OSU Hosts St. Cloud State in Key Series Feb. 19-20
by John Gilbert, for WCHA.com
From the outside, it appears the women's WCHA spotlight must be split between Minnesota and Bemidji on this, its final regular-season weekend, because first-place Minnesota will try to clinch the title by engaging Wisconsin, while Minnesota Duluth - the only team that can catch the Golden Gophers - needs to make up two points in a series at Bemidji State. For real drama, however, the largest share of that spotlight might have to be reserved for the OSU Ice Rink, where Ohio State will try to be less than hospitable against St. Cloud State. The ferocity of their closing series might even surpass the surprises they provided last weekend.
The next-to-last weekend of the regular season might justifiably be known as the Week of Upsets. The Buckeyes almost pulled off a big upset Friday in Duluth when they dominated Minnesota Duluth with a 45-23 edge in shots on goal, but the Bulldogs escaped with a 5-4 victory in sudden-death overtime. That victory extended UMD's NCAA-best undefeated string to 12 games. Despite the frustration of losing such a tough game, Ohio State stayed disciplined through a much more-even second game, and rode the play of freshman goaltender Chelsea Knapp and a dedicated team defense to beat the Bulldogs 6-3 in the stunning rematch. That snapped UMD's streak.
"It's true, we probably deserved to win the first game more than this one," said Ohio State coach Jackie Barto after the second game. "It was heartbreaking for us Friday night, but I told the girls, we've been playing well, so just play in the moment. I'm real proud of the way we came back."
That upset could have clinched the league title for Minnesota, except that the Golden Gophers were falling to even bigger upsets against St. Cloud State. Going into the weekend three points up on UMD, the Gophers were tied 2-2 by the Huskies in the first game of the home-and-home series, and St. Cloud State won the shootout to gain the extra league point in the game, which goes into the books as a tie. By escaping Ohio State's clutches, UMD closed to within two points of first place. So the news was upbeat in the DECC on Saturday, when word came north from Ridder Arena that St. Cloud State had beaten the reeling Gophers 6-3. If UMD completed a sweep over Ohio State, the Bulldogs and Gophers would be dead-even for first place.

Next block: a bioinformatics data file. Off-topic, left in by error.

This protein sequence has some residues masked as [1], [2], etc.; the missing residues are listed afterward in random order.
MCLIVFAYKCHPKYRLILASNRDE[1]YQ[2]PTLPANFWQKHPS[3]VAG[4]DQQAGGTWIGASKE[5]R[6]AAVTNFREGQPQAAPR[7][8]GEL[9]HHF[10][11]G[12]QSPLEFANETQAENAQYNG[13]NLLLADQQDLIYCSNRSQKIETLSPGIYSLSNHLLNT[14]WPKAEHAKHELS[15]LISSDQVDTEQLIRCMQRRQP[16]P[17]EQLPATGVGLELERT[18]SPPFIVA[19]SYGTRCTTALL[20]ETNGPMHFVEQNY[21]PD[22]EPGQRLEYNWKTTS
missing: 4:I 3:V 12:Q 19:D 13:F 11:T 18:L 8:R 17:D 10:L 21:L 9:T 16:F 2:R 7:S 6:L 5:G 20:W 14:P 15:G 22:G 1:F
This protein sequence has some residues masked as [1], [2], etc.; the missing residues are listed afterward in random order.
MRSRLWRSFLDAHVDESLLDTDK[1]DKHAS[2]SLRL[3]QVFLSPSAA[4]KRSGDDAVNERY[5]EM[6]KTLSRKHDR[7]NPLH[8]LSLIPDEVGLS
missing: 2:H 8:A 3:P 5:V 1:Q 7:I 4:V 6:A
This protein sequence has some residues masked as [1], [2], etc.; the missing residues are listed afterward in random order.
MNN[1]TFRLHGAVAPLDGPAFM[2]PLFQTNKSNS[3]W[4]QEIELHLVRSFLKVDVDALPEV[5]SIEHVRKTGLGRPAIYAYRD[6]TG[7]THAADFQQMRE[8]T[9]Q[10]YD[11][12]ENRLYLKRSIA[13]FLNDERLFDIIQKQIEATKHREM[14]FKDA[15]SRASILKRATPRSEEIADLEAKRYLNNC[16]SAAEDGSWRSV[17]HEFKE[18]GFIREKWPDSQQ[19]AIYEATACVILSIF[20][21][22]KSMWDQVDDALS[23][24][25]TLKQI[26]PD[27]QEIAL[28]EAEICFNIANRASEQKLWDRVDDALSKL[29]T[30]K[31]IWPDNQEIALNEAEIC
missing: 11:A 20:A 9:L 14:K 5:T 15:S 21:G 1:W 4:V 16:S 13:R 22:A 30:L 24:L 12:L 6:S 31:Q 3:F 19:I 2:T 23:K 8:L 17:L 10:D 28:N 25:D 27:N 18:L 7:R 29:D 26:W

Ohio State then threw its large wrench into the proceedings. Buckeyes coach Jackie Barto was understandably proud of how far her rebuilding Buckeyes had risen, but had good reason to be less than thrilled with St. Cloud State's two victories over Minnesota.
"We're still fighting for home ice, and by beating UMD we got closer," said Barto. "But we're fighting for home ice in the playoffs, trying to catch St. Cloud State, so getting two points didn't work out when St. Cloud got three points against Minnesota. We're now three points behind St. Cloud State ... and they come to our place for the final weekend."
Those weren't the only surprises on Upset Weekend. Seventh-place Minnesota State, Mankato, which had never beaten Wisconsin, went into Madison and, while being outshot 51-18, blitzed the Badgers 5-3. Wisconsin regained its touch to win 6-0 in the rematch. Meanwhile, Bemidji State succeeded in another under-the-radar duel, after being upset 2-0 by eighth place North Dakota in Bemidji. That made it five distinct upsets in four series, and the Beavers only avoided a disastrous sweep by beating the Fighting Sioux 1-0 Saturday in Grand Forks, on a goal by Keirsten Visser with :20 seconds left in the third period.
The tumultuous weekend sets up one of the more intriguing final weekends in league history. Winning the title will be important, certainly. But reaching the WCHA FINAL FACE-OFF at Ridder requires winning one of the league's four first-round playoff series, which is even more important. To do that, having home ice in the first round is enormously vital. As of now, four teams are engaged in a classic battle for the two final home-ice spots behind Minnesota and UMD, which are assured of being at home against North Dakota and Minnesota State.